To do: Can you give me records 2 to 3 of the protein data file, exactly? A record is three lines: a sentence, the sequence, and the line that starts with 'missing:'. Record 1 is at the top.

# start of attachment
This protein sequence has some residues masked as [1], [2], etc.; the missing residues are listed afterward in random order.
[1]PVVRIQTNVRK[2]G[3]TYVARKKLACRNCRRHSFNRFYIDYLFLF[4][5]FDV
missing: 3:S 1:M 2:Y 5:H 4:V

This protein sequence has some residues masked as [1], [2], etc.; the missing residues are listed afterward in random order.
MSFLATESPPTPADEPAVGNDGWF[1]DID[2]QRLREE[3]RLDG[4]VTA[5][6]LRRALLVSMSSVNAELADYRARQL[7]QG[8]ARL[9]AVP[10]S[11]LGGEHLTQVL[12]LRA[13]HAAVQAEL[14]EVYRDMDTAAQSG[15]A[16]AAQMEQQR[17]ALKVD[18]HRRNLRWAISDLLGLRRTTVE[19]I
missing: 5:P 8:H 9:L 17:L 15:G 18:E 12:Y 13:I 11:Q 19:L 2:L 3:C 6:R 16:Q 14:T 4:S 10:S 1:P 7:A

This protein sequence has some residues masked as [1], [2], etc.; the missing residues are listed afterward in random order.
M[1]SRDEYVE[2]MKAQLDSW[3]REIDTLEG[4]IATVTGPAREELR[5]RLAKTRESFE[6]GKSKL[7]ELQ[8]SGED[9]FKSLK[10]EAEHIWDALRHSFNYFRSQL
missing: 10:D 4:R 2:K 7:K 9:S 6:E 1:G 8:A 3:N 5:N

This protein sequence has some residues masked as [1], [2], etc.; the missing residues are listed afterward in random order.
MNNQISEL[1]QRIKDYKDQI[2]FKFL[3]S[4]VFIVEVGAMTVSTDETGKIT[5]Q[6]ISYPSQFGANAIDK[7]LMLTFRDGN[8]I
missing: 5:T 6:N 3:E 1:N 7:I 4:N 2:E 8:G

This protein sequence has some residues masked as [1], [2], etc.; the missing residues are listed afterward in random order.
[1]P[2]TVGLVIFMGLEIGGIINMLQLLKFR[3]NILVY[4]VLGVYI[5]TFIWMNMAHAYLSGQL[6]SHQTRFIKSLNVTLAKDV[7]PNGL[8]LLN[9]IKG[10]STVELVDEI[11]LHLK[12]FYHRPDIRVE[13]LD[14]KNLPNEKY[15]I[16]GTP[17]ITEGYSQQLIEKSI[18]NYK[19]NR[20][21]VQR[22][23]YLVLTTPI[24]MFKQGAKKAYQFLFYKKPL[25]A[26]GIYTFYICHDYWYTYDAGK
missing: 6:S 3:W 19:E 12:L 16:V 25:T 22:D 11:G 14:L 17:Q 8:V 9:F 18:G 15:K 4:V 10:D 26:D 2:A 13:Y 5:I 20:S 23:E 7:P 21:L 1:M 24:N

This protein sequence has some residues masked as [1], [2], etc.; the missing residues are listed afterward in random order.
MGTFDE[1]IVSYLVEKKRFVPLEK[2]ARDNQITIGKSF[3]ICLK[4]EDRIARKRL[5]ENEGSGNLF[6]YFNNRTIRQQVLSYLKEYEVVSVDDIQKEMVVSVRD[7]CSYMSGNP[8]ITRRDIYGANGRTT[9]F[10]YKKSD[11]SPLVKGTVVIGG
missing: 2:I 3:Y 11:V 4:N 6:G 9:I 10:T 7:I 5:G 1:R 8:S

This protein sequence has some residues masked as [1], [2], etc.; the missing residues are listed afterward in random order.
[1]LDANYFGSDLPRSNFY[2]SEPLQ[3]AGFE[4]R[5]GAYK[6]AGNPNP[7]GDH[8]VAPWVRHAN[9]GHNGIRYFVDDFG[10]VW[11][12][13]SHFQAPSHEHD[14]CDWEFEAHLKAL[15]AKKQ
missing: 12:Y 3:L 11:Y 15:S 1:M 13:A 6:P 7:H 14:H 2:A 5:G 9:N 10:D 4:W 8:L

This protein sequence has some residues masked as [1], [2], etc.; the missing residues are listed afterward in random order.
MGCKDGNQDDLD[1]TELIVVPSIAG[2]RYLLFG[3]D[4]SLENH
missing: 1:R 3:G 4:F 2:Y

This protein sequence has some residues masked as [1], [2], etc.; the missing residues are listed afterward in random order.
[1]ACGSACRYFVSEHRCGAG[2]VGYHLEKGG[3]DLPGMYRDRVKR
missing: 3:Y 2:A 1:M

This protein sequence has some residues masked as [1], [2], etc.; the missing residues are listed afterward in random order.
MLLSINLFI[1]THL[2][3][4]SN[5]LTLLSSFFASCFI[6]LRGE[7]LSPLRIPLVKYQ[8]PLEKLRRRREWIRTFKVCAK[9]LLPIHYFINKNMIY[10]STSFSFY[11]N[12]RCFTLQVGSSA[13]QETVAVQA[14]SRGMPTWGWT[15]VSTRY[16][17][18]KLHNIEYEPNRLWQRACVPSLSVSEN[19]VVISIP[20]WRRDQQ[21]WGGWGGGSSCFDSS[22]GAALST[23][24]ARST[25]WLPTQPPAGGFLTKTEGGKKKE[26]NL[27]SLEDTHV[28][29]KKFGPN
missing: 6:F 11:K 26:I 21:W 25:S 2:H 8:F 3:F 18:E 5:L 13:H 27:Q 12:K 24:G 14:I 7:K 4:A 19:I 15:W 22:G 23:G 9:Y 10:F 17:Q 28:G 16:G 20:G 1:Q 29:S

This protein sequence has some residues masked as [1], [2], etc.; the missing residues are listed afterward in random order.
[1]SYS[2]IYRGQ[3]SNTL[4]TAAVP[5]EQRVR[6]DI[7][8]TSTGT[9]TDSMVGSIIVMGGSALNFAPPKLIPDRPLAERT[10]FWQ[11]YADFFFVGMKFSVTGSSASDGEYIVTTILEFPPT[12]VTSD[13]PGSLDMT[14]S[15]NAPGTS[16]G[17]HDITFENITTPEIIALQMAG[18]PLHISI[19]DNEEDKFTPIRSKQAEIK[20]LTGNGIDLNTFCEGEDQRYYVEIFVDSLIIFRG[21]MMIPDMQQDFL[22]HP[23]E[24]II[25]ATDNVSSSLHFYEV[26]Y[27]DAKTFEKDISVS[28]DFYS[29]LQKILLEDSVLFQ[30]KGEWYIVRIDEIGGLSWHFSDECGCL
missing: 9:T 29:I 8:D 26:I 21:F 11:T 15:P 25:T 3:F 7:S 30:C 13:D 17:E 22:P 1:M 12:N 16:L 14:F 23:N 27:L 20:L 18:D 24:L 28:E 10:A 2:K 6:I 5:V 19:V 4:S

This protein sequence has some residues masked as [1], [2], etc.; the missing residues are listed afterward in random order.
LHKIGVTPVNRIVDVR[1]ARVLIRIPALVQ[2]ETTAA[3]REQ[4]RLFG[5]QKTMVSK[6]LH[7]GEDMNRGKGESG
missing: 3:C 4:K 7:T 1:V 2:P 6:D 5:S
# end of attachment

This protein sequence has some residues masked as [1], [2], etc.; the missing residues are listed afterward in random order.
MSFLATESPPTPADEPAVGNDGWF[1]DID[2]QRLREE[3]RLDG[4]VTA[5][6]LRRALLVSMSSVNAELADYRARQL[7]QG[8]ARL[9]AVP[10]S[11]LGGEHLTQVL[12]LRA[13]HAAVQAEL[14]EVYRDMDTAAQSG[15]A[16]AAQMEQQR[17]ALKVD[18]HRRNLRWAISDLLGLRRTTVE[19]I
missing: 5:P 8:H 9:L 17:L 15:G 18:E 12:Y 13:I 11:Q 19:L 2:L 3:C 6:R 16:Q 14:T 4:S 10:S 1:P 7:A

This protein sequence has some residues masked as [1], [2], etc.; the missing residues are listed afterward in random order.
M[1]SRDEYVE[2]MKAQLDSW[3]REIDTLEG[4]IATVTGPAREELR[5]RLAKTRESFE[6]GKSKL[7]ELQ[8]SGED[9]FKSLK[10]EAEHIWDALRHSFNYFRSQL
missing: 10:D 4:R 2:K 7:K 9:S 6:E 1:G 8:A 3:N 5:N